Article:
Press Contact: Fabio Lomelino, Assistant Director for Media Relations
BALTIMORE, June 24, 2011—Earlier this week, Senators Menendez (D-NJ), Reid (D-NV), Leahy (D-VT), Durbin (D-IL), Schumer (D-NY), Kerry (D-MA), Gillibrand (D-NY), and Murray (D-WA) introduced S. 1258, the Comprehensive Immigration Reform (CIR) Act of 2011, legislation that would overhaul the U.S. immigration system. Lutheran Immigration and Refugee Service (LIRS), the national organization established by Lutheran churches in the United States to serve uprooted people, welcomes the introduction of this much-needed legislation. “LIRS applauds these Senators for their commitment to reforming the broken federal immigration system,” said Linda Hartke, LIRS President and CEO. “Recently we have seen the passage of punitive state immigration bills and the increased detention and deportation of migrants. LIRS stands with people all across this country counting on Democrats and Republicans to come together, for the well-being of our nation, to finally reform the U.S. immigration system.”
“The United States has a long tradition of welcoming newcomers and Lutherans have played an important role in this process,” added the Rev. Jotham Johann, Esq., former executive director of National Missions, the Lutheran Church-Missouri Synod, and current LIRS Board member. Following World War II, 6,000 Lutheran congregations in the United States opened their homes, churches and communities to assist tens of thousands of migrants and their families. Lutherans have continued this ministry and every day bear witness to how our society is strengthened and renewed by the contributions of migrants.
On May 10, 2011 President Obama visited El Paso, TX and issued a speech to call on Congress to advance an immigration reform overhaul bill. The introduction of the CIR Act of 2011 follows through on the President’s request for legislative action. While much more work is needed to build bipartisan support, the CIR Act of 2011 represents a good start. The bill proposes a number of important reforms, including a tough but fair legalization program for undocumented immigrants living in the United States, the DREAM Act, protections for families at risk of being separated, reforms to the U.S. detention system, expedited reunification for spouses and minor children, and safeguards for refugees and asylum seekers in the United States.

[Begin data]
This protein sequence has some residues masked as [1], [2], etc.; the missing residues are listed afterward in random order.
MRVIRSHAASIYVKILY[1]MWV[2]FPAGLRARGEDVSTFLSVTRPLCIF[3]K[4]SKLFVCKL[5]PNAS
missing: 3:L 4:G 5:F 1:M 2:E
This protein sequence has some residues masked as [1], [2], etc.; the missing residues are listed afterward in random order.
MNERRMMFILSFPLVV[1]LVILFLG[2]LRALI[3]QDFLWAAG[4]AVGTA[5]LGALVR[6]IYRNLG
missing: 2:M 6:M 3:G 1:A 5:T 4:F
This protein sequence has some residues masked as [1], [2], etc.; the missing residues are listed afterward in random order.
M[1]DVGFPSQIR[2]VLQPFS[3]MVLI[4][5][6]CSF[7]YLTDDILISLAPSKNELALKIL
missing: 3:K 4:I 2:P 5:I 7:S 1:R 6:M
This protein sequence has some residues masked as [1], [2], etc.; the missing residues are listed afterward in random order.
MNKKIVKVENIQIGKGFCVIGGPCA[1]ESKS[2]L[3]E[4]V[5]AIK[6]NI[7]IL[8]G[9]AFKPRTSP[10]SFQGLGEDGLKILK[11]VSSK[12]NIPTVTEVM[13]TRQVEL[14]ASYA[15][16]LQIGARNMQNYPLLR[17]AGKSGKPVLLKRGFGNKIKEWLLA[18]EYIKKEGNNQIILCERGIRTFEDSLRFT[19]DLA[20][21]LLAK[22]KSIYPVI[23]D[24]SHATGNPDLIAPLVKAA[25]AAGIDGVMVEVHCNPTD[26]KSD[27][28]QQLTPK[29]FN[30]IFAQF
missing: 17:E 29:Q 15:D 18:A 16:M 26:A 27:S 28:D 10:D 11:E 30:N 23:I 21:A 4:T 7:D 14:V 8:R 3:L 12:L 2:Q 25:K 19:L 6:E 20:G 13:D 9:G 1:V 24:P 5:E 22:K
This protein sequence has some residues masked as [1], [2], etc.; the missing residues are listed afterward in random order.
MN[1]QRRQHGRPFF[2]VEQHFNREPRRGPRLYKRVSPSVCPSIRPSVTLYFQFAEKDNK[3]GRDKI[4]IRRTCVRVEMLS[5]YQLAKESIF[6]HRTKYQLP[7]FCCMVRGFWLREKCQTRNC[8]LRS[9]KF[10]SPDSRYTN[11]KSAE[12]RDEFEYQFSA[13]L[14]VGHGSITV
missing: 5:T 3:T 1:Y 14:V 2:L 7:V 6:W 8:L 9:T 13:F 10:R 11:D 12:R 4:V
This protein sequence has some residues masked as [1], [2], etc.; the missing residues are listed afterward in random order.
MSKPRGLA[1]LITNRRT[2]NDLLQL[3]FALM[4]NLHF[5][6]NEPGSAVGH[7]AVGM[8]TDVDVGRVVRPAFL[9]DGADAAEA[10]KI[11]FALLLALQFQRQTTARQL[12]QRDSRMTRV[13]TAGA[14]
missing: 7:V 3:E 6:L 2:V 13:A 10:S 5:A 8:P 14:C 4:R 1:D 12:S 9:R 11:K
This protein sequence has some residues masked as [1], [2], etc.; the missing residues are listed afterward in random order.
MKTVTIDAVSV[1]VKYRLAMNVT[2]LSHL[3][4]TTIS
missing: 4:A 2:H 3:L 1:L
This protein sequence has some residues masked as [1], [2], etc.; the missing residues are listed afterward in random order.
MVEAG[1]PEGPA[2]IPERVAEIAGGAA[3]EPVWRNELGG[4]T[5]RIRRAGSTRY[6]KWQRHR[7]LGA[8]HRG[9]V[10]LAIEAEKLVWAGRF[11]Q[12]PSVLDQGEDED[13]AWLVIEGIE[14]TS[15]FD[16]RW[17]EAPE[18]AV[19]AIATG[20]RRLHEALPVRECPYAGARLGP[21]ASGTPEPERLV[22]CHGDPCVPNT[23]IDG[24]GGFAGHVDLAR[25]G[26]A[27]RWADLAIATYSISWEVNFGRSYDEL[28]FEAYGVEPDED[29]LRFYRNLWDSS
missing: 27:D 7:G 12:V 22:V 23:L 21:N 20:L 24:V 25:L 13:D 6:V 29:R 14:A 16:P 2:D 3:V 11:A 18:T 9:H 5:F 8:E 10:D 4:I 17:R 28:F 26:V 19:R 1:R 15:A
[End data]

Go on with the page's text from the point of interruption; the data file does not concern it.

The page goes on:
As Congress continues to fail to deliver a bipartisan immigration reform bill, state legislatures across the country have taken immigration policy into their own hands. For example, on June 9, 2011, Alabama Governor Bentley signed into law a measure that would subject Alabamians to intense scrutiny, criminalize basic community and family activities, and intimidate children from attending public school. Alabama business owners and economists have said that the law will be costly for businesses, resulting in higher prices for consumers. The Rev. H. Julian Gordy, bishop of the Southeastern Synod of the Evangelical Lutheran Church in American and leader of the Conference of Bishops’ immigration task force, lamented, “This year alone, in my synod both Georgia and Alabama have passed harmful immigration laws. This is a deeply troubling trend. It is time for Congress to claim the federal government’s control over U.S. immigration laws by passing fair and humane immigration reform.”
LIRS welcomes refugees and migrants on behalf of the Evangelical Lutheran Church in America, the Lutheran Church—Missouri Synod and the Latvian Evangelical Lutheran Church in America. LIRS is nationally recognized for its leadership advocating on behalf of refugees, asylum seekers, unaccompanied children, immigrants in detention, families fractured by migration and other vulnerable populations, and for providing services to migrants through over 60 grassroots legal and social service partners across the United States.
If you have questions about this statement, please contact Eric B. Sigmon, Director for Advocacy, at 202/626-7943 or via email at email@example.com.
The White House blueprint, “Building a 21st Century Immigration System,” can be found here: http://1.usa.gov/joxqiU.
 “Alabama Immigration Law Court Hurt Area Economy,” Anniston Star, June 22, 2011, http://www.annistonstar.com/view/full_story/14427343/article-Alabama-immigration-law-could-hurt-area-economy?instance=home_news